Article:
Editor’s Note: In lieu of new events while I am upwardly-disabled, new entries will be mostly brought to you by products of my brain rather than its interpretation of things around it. We will return you to your regularly scheduled program once things are less broken.
My entry last week kind of broke loose a whole cascade of thought on the topic of cultural stagnation and creative thought. Perhaps it’s pure chance that news articles and videos have since been popping up all over my radar about the subject, or maybe it’s just like buying a motorcycle: suddenly, you see motorcycles everywhere.
Regardless, the latest little tidbit is this TED Talk by Johanna Blakeley on using the fashion industry as a model for commercial copyright law, or rather, a lack of it. Now, I admit that I hate the fashion industry as a wholly decadent and unnecessary waste of time and material resulting in overpriced crap, but then, so is the pop music industry. Yet while the music industry is trying desperately to put a vice lock on its products and claiming losses, fashion would appear to have nothing more than logo protection, yet never fails to do well.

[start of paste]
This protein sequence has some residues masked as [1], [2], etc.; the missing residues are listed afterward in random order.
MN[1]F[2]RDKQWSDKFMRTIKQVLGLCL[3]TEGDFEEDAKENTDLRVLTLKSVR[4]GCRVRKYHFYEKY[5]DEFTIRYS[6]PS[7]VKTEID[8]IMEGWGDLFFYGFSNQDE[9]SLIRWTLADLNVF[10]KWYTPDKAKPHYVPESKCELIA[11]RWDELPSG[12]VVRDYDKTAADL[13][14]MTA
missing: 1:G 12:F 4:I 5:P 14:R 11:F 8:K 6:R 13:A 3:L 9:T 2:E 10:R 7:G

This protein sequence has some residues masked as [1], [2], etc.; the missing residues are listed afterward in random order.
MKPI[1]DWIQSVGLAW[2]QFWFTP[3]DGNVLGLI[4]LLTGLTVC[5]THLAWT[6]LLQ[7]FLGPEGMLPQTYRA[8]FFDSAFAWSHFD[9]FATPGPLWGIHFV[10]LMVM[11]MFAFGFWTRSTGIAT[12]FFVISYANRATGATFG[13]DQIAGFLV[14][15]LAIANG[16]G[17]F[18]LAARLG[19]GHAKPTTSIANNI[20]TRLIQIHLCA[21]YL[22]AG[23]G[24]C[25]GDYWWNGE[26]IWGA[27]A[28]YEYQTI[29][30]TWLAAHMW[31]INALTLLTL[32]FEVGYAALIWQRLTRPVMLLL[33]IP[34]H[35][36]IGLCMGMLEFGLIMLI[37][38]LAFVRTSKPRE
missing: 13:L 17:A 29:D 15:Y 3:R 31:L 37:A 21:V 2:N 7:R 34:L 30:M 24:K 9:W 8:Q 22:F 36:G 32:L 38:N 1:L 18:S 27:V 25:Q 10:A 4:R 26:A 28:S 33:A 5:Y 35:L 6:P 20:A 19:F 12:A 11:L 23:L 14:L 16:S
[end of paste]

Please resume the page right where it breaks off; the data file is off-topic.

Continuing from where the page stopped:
There are of course significant differences between fashion and music; distribution, production, status association, etc. And really, this doesn’t quite apply to exact reproduction, we’re talking more about mashups and chord sequences. Question is, by letting business and lawyers increasingly rule expression, have we mislaid the lines between intellectual property protection, plagarism, and freedom of expression, and thereby made the creative process more difficult?